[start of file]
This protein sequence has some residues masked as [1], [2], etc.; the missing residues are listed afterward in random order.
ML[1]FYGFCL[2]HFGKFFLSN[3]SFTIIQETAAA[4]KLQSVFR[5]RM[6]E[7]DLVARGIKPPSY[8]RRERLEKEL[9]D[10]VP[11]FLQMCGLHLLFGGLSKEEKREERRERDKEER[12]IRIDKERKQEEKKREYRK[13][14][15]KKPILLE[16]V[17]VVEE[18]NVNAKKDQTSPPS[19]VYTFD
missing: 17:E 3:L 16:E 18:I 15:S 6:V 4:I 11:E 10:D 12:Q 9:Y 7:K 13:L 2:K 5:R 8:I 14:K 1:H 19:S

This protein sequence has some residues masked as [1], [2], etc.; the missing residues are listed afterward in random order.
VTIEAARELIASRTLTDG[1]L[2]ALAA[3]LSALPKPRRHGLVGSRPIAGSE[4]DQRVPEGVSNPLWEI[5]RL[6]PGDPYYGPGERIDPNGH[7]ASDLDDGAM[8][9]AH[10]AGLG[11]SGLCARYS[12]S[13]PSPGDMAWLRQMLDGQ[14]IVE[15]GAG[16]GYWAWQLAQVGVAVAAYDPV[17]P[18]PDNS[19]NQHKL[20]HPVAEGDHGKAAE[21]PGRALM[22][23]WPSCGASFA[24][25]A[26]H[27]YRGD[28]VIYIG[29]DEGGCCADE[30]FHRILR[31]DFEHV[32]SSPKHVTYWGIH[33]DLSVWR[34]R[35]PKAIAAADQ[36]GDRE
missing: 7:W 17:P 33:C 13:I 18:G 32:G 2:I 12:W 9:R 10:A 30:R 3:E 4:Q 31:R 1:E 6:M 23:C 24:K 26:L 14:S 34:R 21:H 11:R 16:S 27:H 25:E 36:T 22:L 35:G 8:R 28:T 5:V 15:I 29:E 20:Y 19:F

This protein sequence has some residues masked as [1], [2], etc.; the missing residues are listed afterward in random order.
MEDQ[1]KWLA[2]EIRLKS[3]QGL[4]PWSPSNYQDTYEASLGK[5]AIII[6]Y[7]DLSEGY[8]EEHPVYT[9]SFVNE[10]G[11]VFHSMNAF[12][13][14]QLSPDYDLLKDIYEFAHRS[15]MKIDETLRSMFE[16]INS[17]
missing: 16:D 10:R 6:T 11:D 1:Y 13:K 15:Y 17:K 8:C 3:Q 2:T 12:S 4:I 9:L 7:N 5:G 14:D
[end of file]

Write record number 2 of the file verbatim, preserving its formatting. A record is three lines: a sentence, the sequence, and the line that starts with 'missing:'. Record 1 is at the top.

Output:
This protein sequence has some residues masked as [1], [2], etc.; the missing residues are listed afterward in random order.
VTIEAARELIASRTLTDG[1]L[2]ALAA[3]LSALPKPRRHGLVGSRPIAGSE[4]DQRVPEGVSNPLWEI[5]RL[6]PGDPYYGPGERIDPNGH[7]ASDLDDGAM[8][9]AH[10]AGLG[11]SGLCARYS[12]S[13]PSPGDMAWLRQMLDGQ[14]IVE[15]GAG[16]GYWAWQLAQVGVAVAAYDPV[17]P[18]PDNS[19]NQHKL[20]HPVAEGDHGKAAE[21]PGRALM[22][23]WPSCGASFA[24][25]A[26]H[27]YRGD[28]VIYIG[29]DEGGCCADE[30]FHRILR[31]DFEHV[32]SSPKHVTYWGIH[33]DLSVWR[34]R[35]PKAIAAADQ[36]GDRE
missing: 7:W 17:P 33:C 13:I 18:G 32:G 2:I 12:W 9:R 10:A 30:R 3:E 4:Q 31:R 1:E 6:M 23:C 24:K 26:L 14:S 34:R 21:H 11:R 16:S 27:H 25:E 36:T 22:L 35:G 8:R 28:T 5:V 15:I 29:E 20:Y 19:F